Philippine govt asks top police officers to resign for drug probe

Aie Balagtas See
Philippine govt asks top police officers to resign for drug probe Philippine police prepare to impose a COVID-19 lockdown in the Sampaloc district in Manila, April 23, 2020.
Basilio Sepe/BenarNews

The Philippines’ interior secretary on Wednesday called for the voluntary resignations of all national police colonels and generals, saying illegal drug syndicates may have corrupted senior leaders of the force. 

About 300 officers hold those ranks, according to the Department of the Interior and Local Government, which oversees law enforcement across the country. Those cleared in an investigation will retain their posts, Interior Secretary Benjamin Abalos Jr. said.

“I am calling on all full colonels up to generals, I am appealing for you to submit a courtesy resignation. I know this will surprise you, but this is the only way to make a fresh start,” Abalos said.

His statement, a rare direct admission from the government that corruption and drugs are entrenched in the halls of power, contrasts starkly with former President Rodrigo Duterte’s stance of protecting those in uniform even from criticism. 

“It appears that the problem is big within the police organization, as there are generals and colonels involved in the illegal drug trade,” Abalos told reporters.  

None of the high-ranking officers, including Philippine National Police chief Gen. Rodolfo Azurin Jr. and Brig. Gen. Jason Ortizo, who directs the department’s Chaplain Service, have been spared from the request to submit their resignations.

“If you are not involved in shady deals, then there is nothing to worry about,” Abalos said. 

The appeal, Abalos said, was more of a “shortcut” to go around the circuitous justice system in the Philippines. Those who comply will keep their posts until and unless President Ferdinand Marcos Jr. accepts their resignations.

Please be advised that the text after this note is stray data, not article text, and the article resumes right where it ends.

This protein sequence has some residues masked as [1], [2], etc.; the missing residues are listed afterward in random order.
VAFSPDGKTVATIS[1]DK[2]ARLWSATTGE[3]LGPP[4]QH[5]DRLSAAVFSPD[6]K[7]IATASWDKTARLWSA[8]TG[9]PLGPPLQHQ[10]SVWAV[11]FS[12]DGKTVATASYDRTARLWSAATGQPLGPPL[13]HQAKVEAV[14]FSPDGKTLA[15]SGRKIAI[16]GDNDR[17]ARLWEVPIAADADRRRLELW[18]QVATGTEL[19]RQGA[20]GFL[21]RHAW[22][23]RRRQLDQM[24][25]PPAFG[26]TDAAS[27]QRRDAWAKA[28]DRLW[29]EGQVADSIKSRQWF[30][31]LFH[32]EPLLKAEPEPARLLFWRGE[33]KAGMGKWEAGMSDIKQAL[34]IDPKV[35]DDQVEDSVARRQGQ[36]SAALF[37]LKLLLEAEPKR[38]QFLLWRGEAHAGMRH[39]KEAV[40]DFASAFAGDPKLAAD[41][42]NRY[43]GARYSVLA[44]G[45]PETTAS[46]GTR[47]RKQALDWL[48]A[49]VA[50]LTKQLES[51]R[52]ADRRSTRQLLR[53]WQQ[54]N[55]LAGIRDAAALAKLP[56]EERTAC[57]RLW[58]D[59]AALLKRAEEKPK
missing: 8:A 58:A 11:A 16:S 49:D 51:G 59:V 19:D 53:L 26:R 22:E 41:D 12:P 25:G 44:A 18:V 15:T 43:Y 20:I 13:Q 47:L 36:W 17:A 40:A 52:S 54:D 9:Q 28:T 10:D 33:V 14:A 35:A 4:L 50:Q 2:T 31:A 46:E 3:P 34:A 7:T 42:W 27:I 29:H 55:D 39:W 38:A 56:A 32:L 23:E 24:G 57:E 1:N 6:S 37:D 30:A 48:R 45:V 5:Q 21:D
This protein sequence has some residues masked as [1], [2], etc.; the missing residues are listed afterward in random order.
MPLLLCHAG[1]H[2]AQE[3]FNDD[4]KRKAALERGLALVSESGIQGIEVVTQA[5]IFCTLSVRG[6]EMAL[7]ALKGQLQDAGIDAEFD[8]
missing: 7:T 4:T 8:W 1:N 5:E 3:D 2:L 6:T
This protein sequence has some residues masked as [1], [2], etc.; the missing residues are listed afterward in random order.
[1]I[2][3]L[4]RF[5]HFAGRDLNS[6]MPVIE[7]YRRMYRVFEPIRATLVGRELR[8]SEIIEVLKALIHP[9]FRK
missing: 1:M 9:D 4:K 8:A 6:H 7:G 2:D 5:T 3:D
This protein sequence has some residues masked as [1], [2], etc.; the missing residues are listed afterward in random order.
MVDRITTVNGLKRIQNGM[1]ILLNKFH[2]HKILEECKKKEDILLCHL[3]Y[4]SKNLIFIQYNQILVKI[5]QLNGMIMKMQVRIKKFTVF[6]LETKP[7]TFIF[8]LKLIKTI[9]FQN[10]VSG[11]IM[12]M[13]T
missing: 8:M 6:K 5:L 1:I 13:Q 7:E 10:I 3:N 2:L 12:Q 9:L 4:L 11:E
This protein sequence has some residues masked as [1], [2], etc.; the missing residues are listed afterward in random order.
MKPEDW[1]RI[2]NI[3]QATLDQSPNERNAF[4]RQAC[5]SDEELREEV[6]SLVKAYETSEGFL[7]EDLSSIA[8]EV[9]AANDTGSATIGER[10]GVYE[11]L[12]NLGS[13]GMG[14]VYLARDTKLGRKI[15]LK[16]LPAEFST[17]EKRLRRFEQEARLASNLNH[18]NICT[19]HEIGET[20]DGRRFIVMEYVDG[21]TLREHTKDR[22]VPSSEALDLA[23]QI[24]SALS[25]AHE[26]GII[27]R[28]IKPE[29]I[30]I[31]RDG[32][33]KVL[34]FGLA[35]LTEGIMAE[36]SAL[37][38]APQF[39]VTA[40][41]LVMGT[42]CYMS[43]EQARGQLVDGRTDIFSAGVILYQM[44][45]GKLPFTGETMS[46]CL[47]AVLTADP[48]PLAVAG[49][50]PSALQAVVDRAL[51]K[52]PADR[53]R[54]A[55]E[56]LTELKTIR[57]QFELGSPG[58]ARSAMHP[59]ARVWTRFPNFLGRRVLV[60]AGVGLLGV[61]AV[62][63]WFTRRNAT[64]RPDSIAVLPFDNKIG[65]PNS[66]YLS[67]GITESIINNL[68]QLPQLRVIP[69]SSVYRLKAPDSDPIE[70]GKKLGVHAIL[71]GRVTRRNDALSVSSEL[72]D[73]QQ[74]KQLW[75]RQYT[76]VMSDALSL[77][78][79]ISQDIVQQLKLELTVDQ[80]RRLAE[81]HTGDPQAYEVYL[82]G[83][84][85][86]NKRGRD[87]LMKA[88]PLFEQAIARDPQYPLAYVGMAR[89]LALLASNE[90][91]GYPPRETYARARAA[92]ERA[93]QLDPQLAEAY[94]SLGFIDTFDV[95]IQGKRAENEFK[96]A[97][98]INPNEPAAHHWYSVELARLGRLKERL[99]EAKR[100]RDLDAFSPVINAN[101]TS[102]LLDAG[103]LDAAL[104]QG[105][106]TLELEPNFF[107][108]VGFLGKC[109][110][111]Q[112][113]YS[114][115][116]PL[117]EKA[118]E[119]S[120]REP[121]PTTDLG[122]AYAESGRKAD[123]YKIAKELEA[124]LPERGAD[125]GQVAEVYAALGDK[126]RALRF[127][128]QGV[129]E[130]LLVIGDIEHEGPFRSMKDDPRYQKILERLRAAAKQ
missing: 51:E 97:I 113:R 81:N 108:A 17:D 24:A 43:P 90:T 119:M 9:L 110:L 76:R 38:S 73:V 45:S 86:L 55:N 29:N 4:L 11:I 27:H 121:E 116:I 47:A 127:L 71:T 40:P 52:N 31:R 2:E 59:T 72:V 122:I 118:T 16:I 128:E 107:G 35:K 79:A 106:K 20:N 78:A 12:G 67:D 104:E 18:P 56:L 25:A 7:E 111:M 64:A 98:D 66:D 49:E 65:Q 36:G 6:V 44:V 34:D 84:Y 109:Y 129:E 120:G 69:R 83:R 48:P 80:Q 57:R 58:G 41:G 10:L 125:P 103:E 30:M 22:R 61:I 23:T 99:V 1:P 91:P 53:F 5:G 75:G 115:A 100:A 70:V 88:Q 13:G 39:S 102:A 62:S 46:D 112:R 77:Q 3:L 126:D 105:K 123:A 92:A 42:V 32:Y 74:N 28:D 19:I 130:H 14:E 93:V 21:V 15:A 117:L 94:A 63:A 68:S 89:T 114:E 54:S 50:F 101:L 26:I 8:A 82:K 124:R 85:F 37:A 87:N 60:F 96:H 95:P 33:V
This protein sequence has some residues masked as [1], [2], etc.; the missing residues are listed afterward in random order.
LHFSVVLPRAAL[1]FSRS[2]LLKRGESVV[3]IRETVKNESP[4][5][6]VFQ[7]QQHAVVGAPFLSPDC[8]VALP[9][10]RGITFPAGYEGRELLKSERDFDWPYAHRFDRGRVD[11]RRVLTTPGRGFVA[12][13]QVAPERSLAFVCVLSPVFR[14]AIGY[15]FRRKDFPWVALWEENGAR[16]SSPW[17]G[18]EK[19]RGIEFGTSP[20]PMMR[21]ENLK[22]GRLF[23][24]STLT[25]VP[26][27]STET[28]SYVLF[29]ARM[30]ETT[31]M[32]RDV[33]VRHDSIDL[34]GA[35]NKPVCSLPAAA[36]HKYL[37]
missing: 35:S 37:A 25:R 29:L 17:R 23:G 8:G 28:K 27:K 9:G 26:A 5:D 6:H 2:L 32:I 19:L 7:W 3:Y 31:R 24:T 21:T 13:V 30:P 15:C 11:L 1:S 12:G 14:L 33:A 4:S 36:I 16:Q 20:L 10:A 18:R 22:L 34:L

He said the move would not stop the Interior Department from filing cases or going after those involved in the narcotics trade.  

Col. Redrico Maranan, the national police spokesman, said top officers would comply with the minister’s call.

This is not the first time that such a request has been made. In 1992, then-President Fidel Ramos called for all officers aged 56 or older, with more than 30 years’ experience, to resign.

Still, Carlos Conde, a senior Asia researcher for Human Rights Watch, questioned the move.

He said Abalos should not skirt the legal process.

“Mr. Abalos is not serving the cause of justice and accountability by being so passive about this. If he is serious about accountability, he needs to ensure that police personnel who committed abuses are investigated and charged in court,” Conde told BenarNews. 

“Mr. Abalos cannot invoke the problems of the criminal justice and judicial systems to justify this shortcut,” Conde said. 

Abalos made the request six years after Duterte directed the national police to carry out his war on drugs that killed thousands of Filipinos, mostly from poor communities.  

Duterte, who is under investigation by the International Criminal Court for alleged crimes against humanity, has promised to protect police officers facing criminal charges if they were sued by the families of those killed in the drug war.

He also publicly accused judges, political foes and police and military officials of being involved in the drug trade, although investigators did not produce evidence.  

Corruption allegations

In 2019, Duterte’s drug war was in doubt after the country’s police chief at the time, then-Gen. Oscar Albayalde, was forced to quit shortly after 13 of his men allegedly sold confiscated drugs. He denied the accusation and he was later cleared by the ombudsman.  

Just a few months after Duterte was sworn into office in 2016, a South Korea businessman, Jee Ick-Joo, was abducted and later killed inside Camp Crame, the police headquarters in Manila. Rogue police officers were charged with the killing. 

In a statement Wednesday afternoon after police leaders held an emergency meeting to discuss the request, Azurin, the national police chief, said they “strongly support” the request.

He stressed that all senior officials would “be undergoing a thorough vetting process to determine whether or not they have involvement in illegal drugs activities in their entire career.” 

An officer who has involvement in crime “deserves to be cleared from all doubts, innuendos or perception as to his service integrity and reputation,” the statement said. 

It said a five-man committee of officials with “impeccable character and unquestionable integrity” had been tasked to spearhead the investigation.

“We take this move as an opportunity to aggressively, however prudently, cleanse the ranks of the whole PNP and a chance to show the integrity of the organization amidst issues affecting its members,” Azurin said, using an acronym for the Philippine National Police.


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